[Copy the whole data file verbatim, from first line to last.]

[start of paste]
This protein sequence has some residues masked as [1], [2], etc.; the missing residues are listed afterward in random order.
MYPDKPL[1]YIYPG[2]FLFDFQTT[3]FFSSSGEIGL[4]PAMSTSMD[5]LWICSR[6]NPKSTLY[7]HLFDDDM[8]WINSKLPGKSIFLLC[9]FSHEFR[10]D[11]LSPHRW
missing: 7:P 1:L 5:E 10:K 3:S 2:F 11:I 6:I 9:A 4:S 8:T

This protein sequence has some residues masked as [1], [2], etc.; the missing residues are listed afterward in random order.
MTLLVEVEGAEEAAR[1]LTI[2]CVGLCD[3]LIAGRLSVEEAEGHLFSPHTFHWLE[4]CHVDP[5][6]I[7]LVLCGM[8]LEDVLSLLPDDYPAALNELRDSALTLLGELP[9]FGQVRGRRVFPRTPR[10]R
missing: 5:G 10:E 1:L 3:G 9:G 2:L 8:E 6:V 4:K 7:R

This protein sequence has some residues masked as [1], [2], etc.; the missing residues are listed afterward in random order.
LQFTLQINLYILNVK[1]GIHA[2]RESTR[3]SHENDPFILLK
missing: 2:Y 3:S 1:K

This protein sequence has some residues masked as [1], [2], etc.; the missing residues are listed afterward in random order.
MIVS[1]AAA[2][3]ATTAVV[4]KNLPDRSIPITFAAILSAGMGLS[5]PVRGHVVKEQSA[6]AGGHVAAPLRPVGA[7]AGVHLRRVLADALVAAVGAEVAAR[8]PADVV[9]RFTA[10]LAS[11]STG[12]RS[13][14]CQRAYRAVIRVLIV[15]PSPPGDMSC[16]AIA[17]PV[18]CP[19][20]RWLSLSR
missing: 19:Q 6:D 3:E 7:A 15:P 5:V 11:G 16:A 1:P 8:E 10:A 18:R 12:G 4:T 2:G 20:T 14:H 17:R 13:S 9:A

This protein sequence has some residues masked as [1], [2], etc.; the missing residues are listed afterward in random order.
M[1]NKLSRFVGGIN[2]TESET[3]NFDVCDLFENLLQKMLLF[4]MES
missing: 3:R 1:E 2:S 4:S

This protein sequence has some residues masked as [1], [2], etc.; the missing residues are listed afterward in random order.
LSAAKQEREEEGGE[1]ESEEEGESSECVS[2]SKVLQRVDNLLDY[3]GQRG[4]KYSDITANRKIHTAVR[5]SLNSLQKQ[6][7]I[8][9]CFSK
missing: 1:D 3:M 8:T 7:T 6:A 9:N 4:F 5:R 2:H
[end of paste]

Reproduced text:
This protein sequence has some residues masked as [1], [2], etc.; the missing residues are listed afterward in random order.
MYPDKPL[1]YIYPG[2]FLFDFQTT[3]FFSSSGEIGL[4]PAMSTSMD[5]LWICSR[6]NPKSTLY[7]HLFDDDM[8]WINSKLPGKSIFLLC[9]FSHEFR[10]D[11]LSPHRW
missing: 7:P 1:L 5:E 10:K 3:S 2:F 11:I 6:I 9:A 4:S 8:T

This protein sequence has some residues masked as [1], [2], etc.; the missing residues are listed afterward in random order.
MTLLVEVEGAEEAAR[1]LTI[2]CVGLCD[3]LIAGRLSVEEAEGHLFSPHTFHWLE[4]CHVDP[5][6]I[7]LVLCGM[8]LEDVLSLLPDDYPAALNELRDSALTLLGELP[9]FGQVRGRRVFPRTPR[10]R
missing: 5:G 10:E 1:L 3:G 9:G 2:L 8:E 6:V 4:K 7:R

This protein sequence has some residues masked as [1], [2], etc.; the missing residues are listed afterward in random order.
LQFTLQINLYILNVK[1]GIHA[2]RESTR[3]SHENDPFILLK
missing: 2:Y 3:S 1:K

This protein sequence has some residues masked as [1], [2], etc.; the missing residues are listed afterward in random order.
MIVS[1]AAA[2][3]ATTAVV[4]KNLPDRSIPITFAAILSAGMGLS[5]PVRGHVVKEQSA[6]AGGHVAAPLRPVGA[7]AGVHLRRVLADALVAAVGAEVAAR[8]PADVV[9]RFTA[10]LAS[11]STG[12]RS[13][14]CQRAYRAVIRVLIV[15]PSPPGDMSC[16]AIA[17]PV[18]CP[19][20]RWLSLSR
missing: 19:Q 6:D 3:E 7:A 15:P 5:V 11:G 16:A 1:P 8:E 10:A 18:R 12:G 4:T 2:G 20:T 14:H 17:R 13:S 9:A

This protein sequence has some residues masked as [1], [2], etc.; the missing residues are listed afterward in random order.
M[1]NKLSRFVGGIN[2]TESET[3]NFDVCDLFENLLQKMLLF[4]MES
missing: 3:R 1:E 2:S 4:S

This protein sequence has some residues masked as [1], [2], etc.; the missing residues are listed afterward in random order.
LSAAKQEREEEGGE[1]ESEEEGESSECVS[2]SKVLQRVDNLLDY[3]GQRG[4]KYSDITANRKIHTAVR[5]SLNSLQKQ[6][7]I[8][9]CFSK
missing: 1:D 3:M 8:T 7:T 6:A 9:N 4:F 5:R 2:H